Support the China Channel’s Future for Christmas

A year of anniversaries for China has passed, and the China Channel celebrates its third year as we break for Christmas. We’d like to take this opportunity to ask you to support our future by donating – however small an amount – on Patreon. Whereas we have been funded by grants in the past, we rely on your support to directly fund our translations of Chinese essays and stories into English. The money that you give is set aside and goes expressly for this purpose; all those small gifts tot up to pay translators, authors and publishing partners we work with, so as to bring writings into English that would not otherwise be possible to read.

We won’t keep asking after this, promise. But do consider donating the price of a pint this holiday season to bring Chinese voices to a wider readership (and if any generous souls want to support at a higher level to fund the future of the site as a whole, feel free to reach out directly.) Below is a selection of a dozen translations we have published over the last year, funded by your generosity, for which we thank you. – The Editors


20 China books to read (and 5 to avoid)

Essential reads for your China library

'Tis the season of merriment and listicles. Before we break for Christmas, we've updated our list of essential China books, in case our latest staff picks weren't enough for you. We’ve split this into five lists of five: books on contemporary China; books on Chinese history; books from Chinese voices; Chinese classics; and a new fifth section, China books to avoid. (We don't mean that these books have no value – they are all informative – but that they are ultimately misleading and so you should avoid them in favour of others.)

We hope this is useful as an open sesame for new China watchers, or for old China hands to plug holes in their bookshelf. The lists are designed as all-you-need to pack your bag/Kindle to grasp that aspect or perspective of China, without being overwhelming. Naturally, we have missed out a plethora of wonderful books. But, we hope, this is only the beginning of your reading. See also our lists of 12 must-read Chinese fiction books, and a dozen Chinese films to watch.

Staff Picks

Christmas Staff Picks

It’s not too late for some last minute Christmas shopping – so the editors of the China Channel are stepping in with the third installment of our winter staff picks. From books to films to music and audiobooks, these recommendations are of the overlooked fringes of Chinese society – junk, gangsters, domestic workers, Turkic beats – and so not your traditional festive fare. But who needs It’s a Wonderful Life when you can watch a slapstick Sino-Russo romcom instead?  – The Editors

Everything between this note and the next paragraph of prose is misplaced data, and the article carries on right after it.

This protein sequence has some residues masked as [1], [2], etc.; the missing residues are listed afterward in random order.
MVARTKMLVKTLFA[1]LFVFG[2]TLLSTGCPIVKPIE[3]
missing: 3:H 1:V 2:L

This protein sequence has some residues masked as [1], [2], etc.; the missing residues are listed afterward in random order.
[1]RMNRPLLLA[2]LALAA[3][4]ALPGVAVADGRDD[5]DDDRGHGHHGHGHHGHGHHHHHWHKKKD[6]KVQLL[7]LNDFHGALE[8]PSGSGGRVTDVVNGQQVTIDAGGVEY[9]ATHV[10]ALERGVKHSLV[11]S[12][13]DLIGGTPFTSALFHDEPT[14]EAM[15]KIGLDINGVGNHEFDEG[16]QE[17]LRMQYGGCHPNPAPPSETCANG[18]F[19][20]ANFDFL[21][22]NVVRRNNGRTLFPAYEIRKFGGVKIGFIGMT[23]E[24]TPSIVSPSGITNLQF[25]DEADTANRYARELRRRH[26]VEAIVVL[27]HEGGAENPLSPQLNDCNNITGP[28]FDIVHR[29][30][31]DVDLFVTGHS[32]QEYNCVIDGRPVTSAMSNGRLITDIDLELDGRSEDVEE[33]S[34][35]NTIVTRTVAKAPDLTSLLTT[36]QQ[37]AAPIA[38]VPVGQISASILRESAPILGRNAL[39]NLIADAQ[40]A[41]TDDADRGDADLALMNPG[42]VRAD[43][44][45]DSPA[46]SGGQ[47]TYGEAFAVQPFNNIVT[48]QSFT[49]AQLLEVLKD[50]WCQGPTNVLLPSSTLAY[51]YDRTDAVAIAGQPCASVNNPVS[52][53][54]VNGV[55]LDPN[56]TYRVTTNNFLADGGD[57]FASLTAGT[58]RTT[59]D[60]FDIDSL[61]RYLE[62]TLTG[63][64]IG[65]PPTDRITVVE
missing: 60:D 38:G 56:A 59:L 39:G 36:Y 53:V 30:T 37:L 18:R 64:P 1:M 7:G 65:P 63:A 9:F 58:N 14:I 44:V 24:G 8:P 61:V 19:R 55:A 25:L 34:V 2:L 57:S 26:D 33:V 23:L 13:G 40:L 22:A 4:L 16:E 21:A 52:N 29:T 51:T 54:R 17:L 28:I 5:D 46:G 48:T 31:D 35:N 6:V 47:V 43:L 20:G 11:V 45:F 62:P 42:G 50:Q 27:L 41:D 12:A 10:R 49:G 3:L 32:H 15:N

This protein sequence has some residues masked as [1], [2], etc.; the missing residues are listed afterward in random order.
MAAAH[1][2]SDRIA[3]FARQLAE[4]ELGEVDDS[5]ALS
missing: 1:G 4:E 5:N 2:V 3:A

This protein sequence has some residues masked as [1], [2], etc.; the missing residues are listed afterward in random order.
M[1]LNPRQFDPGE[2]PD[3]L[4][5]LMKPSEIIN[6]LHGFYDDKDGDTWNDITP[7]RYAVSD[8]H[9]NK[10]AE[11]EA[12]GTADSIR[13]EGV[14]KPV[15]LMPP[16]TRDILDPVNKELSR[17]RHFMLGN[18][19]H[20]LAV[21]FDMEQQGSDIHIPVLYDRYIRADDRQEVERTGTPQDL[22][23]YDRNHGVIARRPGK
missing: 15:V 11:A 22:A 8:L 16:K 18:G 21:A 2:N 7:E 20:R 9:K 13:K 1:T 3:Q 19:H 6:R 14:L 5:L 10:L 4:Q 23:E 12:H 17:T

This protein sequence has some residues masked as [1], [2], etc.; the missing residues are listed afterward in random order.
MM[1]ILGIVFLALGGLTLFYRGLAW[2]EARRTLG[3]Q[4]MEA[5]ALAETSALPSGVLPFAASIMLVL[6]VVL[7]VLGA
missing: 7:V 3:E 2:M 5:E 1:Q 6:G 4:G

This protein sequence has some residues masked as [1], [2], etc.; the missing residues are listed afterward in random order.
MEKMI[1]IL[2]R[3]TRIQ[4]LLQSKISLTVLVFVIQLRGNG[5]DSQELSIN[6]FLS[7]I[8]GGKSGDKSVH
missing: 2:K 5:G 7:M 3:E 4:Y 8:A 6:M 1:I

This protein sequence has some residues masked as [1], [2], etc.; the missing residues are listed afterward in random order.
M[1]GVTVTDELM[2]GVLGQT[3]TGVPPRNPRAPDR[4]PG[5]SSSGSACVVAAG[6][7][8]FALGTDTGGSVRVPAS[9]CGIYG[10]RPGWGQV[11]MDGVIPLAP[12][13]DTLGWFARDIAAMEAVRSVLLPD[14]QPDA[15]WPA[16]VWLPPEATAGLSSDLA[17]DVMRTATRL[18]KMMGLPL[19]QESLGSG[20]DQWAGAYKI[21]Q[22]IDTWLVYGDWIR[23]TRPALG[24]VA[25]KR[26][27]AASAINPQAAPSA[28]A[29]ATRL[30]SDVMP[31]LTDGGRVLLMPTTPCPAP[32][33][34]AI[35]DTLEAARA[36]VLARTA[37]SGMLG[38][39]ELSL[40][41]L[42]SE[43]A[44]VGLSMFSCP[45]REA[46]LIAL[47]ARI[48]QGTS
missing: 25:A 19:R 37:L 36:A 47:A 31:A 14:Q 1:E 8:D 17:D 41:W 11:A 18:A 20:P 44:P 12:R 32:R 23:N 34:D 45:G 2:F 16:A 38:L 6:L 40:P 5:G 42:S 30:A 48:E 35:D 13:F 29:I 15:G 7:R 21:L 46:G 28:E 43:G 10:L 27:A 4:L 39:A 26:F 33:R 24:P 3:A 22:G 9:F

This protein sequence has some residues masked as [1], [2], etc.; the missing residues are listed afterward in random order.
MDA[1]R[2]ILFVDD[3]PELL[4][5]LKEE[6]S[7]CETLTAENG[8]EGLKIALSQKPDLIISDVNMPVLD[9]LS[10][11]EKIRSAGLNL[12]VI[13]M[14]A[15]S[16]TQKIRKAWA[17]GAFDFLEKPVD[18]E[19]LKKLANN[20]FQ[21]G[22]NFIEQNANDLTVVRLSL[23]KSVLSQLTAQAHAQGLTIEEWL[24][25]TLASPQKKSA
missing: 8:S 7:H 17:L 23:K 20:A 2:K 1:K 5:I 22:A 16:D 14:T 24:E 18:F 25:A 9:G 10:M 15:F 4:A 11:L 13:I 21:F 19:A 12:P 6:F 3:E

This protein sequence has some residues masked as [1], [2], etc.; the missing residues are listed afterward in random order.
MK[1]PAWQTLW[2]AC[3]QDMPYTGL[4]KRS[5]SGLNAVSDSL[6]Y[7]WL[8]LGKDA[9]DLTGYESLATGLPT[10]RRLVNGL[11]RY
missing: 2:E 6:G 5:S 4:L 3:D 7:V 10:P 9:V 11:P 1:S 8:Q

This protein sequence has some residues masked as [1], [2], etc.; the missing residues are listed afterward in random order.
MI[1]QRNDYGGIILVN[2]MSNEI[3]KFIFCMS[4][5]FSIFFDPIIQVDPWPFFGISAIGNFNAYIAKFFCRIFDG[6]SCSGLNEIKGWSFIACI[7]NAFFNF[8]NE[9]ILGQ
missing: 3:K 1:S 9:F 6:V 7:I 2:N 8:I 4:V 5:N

Recommended by Jeff Wasserstrom (founder):
Secondhand: Travels in the New Global Garage Sale, by Adam Minter

I’ll begin this recommendation with a disclosure and a confession. The disclosure: Adam Minter is a friend whom I have enjoyed meeting up with and talking to about China since the scrap metal beat, of all things, took him to Shanghai about a decade ago. The confession: I’ve only had the chance so far to read the first part of his second book. There are three reasons, though, while I still feel confident suggesting Secondhand as a gift. One: it is written in the same unpretentious yet informative, personal yet knowledgeable style as his debut book. Two: that first book, Junkyard Planet, on a similar topic of China’s trash and recycling, was excellent. Third: while blurbs should always be taken with a grain of salt, climate-change writer Elizabeth Kolbert’s endorsement speaks volumes: “Minter’s travels through the afterlife of stuff are revelatory, terrifying, but ultimately hopeful.”


Bookworm Debates: Ming v Qing

A clash of two dynasties at the Beijing Bookworm

At the China Channel we were saddened to hear of the closure of the Beijing Bookworm, a bookshop and events space at the heart of Beijing’s literary scene since 2002, which is now the latest victim of a cultural clean-up campaign in the capital. To remember this purveyor of knoweldge – and wish it luck in its next incarnation – we’re running a few recordings of their events, beginning with the last debate they hosted, on Sunday 10th November. Organised by the Royal Asiatic Society of Beijing, this debate – also syndicated on Sinica – pits journalists Ian Johnson and Francesco Sisci, on the side of the Ming dynsasty, against historians Michael Aldrich and Jeremiah Jenne for the Qing. A dynastial bout for the ages! Enjoy:


The Dirty DA of Shanghai

US judge Leonard Husar’s sordid judiciary in 1920s Shanghai – Douglas Clark

Milton Purdy, upon arrival as the US Judge in Shanghai at the hearing to welcome him, commented on “how fortunate had been the U.S. Government in getting men of such excellent quality and ability as the officials of this court.” At the very end of 1926, he learnt how wrong he had been. The US Court for China saw the trial of two of its officials for engaging in serious criminal misconduct.

First, Purdy had the sad duty to pass sentence on the former Clerk of the US Court, William Chapman, who had pleaded guilty to embezzling $15,000 from the court. He had originally fled to Seattle, but was caught on arrival in the US and was brought back to Shanghai for trial. Purdy sentenced Chapman to three years and five months imprisonment. Having arrived in Shanghai to be sentenced, Chapman was then put back on the same boat, the President Roosevelt, heading back to Seattle. Long-term US prisoners were now imprisoned at the federal penitentiary on McNeil Island in Puget Sound just near Seattle.